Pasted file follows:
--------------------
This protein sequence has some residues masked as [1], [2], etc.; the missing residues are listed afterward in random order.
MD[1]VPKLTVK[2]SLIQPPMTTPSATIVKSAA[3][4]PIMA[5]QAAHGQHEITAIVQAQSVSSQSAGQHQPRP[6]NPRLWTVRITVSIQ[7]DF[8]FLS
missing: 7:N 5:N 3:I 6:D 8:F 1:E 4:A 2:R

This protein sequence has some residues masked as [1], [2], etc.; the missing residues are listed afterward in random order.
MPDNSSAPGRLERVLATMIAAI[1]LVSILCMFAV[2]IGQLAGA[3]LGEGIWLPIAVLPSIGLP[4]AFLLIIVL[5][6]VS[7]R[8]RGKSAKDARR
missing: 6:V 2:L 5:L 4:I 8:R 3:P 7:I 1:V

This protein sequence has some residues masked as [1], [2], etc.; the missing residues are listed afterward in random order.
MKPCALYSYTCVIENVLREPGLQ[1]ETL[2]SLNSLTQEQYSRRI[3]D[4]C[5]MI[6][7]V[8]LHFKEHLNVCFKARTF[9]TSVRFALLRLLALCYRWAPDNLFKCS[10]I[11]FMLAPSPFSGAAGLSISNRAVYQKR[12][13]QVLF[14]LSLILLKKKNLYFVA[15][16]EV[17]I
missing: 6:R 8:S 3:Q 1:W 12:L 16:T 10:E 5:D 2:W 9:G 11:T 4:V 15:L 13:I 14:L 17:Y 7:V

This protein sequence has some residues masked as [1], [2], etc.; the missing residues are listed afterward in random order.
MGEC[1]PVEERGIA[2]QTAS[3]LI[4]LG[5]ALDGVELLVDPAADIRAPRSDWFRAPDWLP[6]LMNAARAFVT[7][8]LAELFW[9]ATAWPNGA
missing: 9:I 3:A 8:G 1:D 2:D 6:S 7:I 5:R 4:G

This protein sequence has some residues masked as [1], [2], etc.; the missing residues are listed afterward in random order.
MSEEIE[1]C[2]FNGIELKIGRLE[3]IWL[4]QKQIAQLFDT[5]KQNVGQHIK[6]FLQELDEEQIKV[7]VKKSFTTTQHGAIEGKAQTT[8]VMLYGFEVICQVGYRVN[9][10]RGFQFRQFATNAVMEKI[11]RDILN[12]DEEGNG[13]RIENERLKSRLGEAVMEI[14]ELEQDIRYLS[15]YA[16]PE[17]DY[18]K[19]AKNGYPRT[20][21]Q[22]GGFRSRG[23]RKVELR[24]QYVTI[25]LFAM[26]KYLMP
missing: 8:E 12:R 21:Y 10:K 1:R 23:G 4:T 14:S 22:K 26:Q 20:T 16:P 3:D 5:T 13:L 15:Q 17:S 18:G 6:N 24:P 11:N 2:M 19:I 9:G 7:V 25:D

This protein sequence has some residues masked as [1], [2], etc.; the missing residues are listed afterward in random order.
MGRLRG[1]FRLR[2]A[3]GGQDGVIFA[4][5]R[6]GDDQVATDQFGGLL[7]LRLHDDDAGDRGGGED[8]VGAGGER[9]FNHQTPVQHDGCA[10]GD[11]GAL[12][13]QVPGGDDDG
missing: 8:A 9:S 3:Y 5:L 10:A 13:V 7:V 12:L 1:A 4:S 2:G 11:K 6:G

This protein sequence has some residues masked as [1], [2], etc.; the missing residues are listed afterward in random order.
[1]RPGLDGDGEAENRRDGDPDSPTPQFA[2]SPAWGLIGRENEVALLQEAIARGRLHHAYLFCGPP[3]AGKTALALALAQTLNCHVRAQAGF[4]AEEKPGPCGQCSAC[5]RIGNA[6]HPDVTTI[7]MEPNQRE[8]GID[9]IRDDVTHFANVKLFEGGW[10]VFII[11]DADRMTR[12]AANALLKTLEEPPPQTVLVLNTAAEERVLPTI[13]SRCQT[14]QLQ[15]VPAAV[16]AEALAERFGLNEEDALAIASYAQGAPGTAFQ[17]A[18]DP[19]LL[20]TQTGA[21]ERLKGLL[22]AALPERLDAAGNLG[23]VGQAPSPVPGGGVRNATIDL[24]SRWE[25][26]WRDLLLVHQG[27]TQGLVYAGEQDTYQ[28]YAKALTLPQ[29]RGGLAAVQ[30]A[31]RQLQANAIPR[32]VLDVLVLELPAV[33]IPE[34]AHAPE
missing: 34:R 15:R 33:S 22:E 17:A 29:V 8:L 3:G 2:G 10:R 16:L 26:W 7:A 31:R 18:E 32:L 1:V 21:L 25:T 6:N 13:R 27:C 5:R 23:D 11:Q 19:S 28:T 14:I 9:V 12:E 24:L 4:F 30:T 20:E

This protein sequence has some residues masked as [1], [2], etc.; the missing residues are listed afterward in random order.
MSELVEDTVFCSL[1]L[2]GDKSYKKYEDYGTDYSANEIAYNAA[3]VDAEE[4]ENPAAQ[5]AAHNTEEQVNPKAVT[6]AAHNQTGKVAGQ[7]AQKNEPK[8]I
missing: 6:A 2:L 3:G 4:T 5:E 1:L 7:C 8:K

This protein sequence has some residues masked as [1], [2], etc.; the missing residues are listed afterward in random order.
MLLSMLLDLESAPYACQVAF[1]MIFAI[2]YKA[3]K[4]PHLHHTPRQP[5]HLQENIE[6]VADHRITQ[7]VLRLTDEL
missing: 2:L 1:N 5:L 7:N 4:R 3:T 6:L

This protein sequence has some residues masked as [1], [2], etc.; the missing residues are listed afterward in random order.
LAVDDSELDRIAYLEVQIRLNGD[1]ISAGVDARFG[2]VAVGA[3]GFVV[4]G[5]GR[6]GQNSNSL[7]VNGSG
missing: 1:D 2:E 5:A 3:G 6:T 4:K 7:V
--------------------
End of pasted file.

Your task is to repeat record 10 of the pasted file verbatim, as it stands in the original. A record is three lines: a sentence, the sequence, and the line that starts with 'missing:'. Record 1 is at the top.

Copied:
This protein sequence has some residues masked as [1], [2], etc.; the missing residues are listed afterward in random order.
LAVDDSELDRIAYLEVQIRLNGD[1]ISAGVDARFG[2]VAVGA[3]GFVV[4]G[5]GR[6]GQNSNSL[7]VNGSG
missing: 1:D 2:E 5:A 3:G 6:T 4:K 7:V